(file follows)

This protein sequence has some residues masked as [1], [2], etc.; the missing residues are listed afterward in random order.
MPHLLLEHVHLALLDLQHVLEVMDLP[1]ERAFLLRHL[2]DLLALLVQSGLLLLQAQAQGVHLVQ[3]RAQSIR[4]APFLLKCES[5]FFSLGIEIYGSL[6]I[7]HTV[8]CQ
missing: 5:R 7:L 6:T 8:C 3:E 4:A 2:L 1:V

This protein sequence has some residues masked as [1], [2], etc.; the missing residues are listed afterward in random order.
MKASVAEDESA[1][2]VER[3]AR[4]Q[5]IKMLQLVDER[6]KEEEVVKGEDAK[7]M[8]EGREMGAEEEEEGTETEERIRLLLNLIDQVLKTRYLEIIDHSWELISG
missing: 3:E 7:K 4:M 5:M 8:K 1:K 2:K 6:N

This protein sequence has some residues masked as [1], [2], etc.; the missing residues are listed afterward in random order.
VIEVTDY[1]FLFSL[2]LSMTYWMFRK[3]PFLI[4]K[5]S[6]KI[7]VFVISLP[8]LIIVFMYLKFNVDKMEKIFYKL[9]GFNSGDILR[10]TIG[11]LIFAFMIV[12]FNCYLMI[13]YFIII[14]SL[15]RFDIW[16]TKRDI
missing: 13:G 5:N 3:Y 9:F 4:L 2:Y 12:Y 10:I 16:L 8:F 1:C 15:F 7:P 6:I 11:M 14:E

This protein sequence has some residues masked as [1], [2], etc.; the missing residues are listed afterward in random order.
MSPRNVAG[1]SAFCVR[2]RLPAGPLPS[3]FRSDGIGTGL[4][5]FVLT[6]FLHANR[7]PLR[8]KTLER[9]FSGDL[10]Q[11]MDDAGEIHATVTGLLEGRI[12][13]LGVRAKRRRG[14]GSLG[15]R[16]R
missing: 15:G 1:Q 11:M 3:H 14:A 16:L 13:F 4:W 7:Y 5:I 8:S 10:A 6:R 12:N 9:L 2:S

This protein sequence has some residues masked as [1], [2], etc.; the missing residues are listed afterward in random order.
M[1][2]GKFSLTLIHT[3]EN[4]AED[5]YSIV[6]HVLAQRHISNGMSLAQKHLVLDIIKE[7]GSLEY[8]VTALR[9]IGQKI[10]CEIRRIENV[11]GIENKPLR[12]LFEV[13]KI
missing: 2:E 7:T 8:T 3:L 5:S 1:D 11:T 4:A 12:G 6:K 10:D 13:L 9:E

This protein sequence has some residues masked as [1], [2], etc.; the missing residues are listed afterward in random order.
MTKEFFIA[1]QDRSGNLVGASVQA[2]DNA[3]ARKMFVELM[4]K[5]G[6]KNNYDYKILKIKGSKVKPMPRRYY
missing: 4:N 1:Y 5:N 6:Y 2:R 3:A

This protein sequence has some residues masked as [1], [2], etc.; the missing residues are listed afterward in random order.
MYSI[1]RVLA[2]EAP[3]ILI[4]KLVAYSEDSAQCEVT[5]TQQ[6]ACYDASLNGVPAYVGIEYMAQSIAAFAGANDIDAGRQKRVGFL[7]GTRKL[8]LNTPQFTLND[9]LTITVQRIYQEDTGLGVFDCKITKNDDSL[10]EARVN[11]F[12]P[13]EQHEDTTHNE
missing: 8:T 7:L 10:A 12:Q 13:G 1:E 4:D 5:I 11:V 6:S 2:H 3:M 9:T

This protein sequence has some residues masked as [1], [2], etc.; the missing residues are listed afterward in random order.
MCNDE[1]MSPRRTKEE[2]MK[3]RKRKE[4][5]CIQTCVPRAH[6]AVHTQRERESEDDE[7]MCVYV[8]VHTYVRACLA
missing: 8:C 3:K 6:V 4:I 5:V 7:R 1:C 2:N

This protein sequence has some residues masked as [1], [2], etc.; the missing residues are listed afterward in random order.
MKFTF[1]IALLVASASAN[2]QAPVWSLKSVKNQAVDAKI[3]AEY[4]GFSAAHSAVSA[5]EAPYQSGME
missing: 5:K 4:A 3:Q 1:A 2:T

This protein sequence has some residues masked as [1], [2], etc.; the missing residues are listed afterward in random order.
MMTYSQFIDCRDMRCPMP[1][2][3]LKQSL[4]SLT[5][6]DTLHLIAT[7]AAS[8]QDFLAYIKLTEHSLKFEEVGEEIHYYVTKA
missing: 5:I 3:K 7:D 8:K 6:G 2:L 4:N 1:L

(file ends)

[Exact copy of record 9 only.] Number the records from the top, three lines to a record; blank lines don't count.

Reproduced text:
This protein sequence has some residues masked as [1], [2], etc.; the missing residues are listed afterward in random order.
MKFTF[1]IALLVASASAN[2]QAPVWSLKSVKNQAVDAKI[3]AEY[4]GFSAAHSAVSA[5]EAPYQSGME
missing: 5:K 4:A 3:Q 1:A 2:T